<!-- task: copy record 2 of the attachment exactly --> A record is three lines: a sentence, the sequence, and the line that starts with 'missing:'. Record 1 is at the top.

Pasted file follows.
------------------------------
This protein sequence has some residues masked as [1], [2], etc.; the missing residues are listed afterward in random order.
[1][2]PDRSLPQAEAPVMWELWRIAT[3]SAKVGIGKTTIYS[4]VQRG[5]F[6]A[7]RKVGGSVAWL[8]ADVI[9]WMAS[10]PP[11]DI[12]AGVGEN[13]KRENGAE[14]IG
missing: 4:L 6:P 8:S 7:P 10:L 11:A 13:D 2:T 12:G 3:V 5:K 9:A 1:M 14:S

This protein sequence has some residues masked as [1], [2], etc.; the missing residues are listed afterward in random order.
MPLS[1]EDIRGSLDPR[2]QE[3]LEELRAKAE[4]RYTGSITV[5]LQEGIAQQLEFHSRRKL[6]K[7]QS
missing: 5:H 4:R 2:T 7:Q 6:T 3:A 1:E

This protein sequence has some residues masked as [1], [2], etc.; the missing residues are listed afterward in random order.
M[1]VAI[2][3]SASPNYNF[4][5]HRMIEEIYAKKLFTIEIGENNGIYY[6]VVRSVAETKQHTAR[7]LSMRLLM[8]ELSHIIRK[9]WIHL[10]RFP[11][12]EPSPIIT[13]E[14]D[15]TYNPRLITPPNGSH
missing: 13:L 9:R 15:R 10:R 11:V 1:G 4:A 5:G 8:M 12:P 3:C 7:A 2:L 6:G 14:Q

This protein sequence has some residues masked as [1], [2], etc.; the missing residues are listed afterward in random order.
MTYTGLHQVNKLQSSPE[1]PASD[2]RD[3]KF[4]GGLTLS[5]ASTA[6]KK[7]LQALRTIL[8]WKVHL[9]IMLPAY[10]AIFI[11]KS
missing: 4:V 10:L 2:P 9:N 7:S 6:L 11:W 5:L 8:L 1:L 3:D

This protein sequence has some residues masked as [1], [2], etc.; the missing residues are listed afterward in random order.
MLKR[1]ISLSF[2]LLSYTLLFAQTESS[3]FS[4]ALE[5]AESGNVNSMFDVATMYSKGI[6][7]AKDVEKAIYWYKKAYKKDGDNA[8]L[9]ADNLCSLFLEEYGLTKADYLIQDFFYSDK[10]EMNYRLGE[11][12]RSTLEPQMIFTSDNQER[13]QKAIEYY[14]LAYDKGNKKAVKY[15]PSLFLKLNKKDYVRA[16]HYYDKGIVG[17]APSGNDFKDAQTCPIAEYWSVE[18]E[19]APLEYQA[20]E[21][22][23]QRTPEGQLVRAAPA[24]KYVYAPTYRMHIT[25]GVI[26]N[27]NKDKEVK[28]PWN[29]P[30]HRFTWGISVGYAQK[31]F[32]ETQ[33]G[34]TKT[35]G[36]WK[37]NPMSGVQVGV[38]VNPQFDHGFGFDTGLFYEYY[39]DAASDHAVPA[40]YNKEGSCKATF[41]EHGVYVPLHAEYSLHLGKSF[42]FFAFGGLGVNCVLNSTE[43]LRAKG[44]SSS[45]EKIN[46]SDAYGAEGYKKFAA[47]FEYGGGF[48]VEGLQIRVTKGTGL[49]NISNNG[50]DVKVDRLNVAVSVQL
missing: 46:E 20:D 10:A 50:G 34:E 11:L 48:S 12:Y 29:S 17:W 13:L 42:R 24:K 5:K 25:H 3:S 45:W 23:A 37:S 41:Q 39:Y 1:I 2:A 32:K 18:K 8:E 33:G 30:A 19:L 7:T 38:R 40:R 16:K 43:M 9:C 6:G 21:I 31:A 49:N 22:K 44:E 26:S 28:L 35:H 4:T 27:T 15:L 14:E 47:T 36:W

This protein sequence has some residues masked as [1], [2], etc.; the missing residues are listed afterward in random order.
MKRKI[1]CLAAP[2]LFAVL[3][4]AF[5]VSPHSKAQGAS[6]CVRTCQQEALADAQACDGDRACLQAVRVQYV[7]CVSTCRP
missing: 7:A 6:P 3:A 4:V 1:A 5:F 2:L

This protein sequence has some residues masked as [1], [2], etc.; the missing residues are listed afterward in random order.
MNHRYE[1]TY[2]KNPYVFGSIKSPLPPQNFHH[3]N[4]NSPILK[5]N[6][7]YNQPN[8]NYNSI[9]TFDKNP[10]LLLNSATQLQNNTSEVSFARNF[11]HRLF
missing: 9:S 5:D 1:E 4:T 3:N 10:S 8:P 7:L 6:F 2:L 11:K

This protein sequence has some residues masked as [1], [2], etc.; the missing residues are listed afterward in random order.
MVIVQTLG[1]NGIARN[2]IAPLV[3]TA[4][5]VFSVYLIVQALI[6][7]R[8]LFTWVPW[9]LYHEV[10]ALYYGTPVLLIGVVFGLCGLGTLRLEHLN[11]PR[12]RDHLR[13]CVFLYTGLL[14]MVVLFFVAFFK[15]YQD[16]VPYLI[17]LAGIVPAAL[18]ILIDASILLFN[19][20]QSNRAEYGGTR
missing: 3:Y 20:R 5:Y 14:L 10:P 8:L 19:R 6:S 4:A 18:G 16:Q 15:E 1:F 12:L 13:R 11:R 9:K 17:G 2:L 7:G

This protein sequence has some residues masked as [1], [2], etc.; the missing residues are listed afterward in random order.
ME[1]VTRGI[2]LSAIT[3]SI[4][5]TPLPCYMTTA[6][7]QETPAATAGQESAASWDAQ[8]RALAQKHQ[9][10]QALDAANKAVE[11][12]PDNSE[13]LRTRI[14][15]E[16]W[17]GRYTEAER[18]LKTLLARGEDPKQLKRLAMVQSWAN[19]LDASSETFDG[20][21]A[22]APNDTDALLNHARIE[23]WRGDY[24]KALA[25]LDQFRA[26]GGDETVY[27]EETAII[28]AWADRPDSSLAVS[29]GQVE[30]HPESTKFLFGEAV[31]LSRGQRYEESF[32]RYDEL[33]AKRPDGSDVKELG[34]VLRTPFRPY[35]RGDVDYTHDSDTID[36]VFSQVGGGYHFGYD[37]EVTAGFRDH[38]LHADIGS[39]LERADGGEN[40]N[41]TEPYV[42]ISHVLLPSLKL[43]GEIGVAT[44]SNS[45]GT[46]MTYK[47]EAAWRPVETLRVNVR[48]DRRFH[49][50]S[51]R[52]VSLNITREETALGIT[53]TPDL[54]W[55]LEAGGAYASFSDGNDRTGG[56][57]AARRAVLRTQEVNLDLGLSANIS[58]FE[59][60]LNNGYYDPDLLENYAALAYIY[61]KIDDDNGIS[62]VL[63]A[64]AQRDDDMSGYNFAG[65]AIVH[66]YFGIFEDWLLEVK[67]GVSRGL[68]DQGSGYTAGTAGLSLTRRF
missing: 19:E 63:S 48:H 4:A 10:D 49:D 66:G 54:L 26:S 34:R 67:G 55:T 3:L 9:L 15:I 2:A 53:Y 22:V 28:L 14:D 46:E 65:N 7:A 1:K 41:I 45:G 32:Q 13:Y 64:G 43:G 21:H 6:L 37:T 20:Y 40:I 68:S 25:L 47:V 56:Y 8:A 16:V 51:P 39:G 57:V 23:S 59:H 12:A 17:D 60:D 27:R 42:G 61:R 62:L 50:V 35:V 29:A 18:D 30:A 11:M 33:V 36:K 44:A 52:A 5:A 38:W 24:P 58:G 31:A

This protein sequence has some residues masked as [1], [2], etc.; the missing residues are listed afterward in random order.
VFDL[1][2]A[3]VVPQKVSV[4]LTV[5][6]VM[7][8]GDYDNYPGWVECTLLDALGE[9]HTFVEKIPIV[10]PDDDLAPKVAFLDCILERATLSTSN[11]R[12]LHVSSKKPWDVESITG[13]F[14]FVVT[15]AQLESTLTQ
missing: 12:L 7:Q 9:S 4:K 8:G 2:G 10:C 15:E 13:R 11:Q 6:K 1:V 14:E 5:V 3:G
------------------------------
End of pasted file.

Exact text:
This protein sequence has some residues masked as [1], [2], etc.; the missing residues are listed afterward in random order.
MPLS[1]EDIRGSLDPR[2]QE[3]LEELRAKAE[4]RYTGSITV[5]LQEGIAQQLEFHSRRKL[6]K[7]QS
missing: 5:H 4:R 2:T 7:Q 6:T 3:A 1:E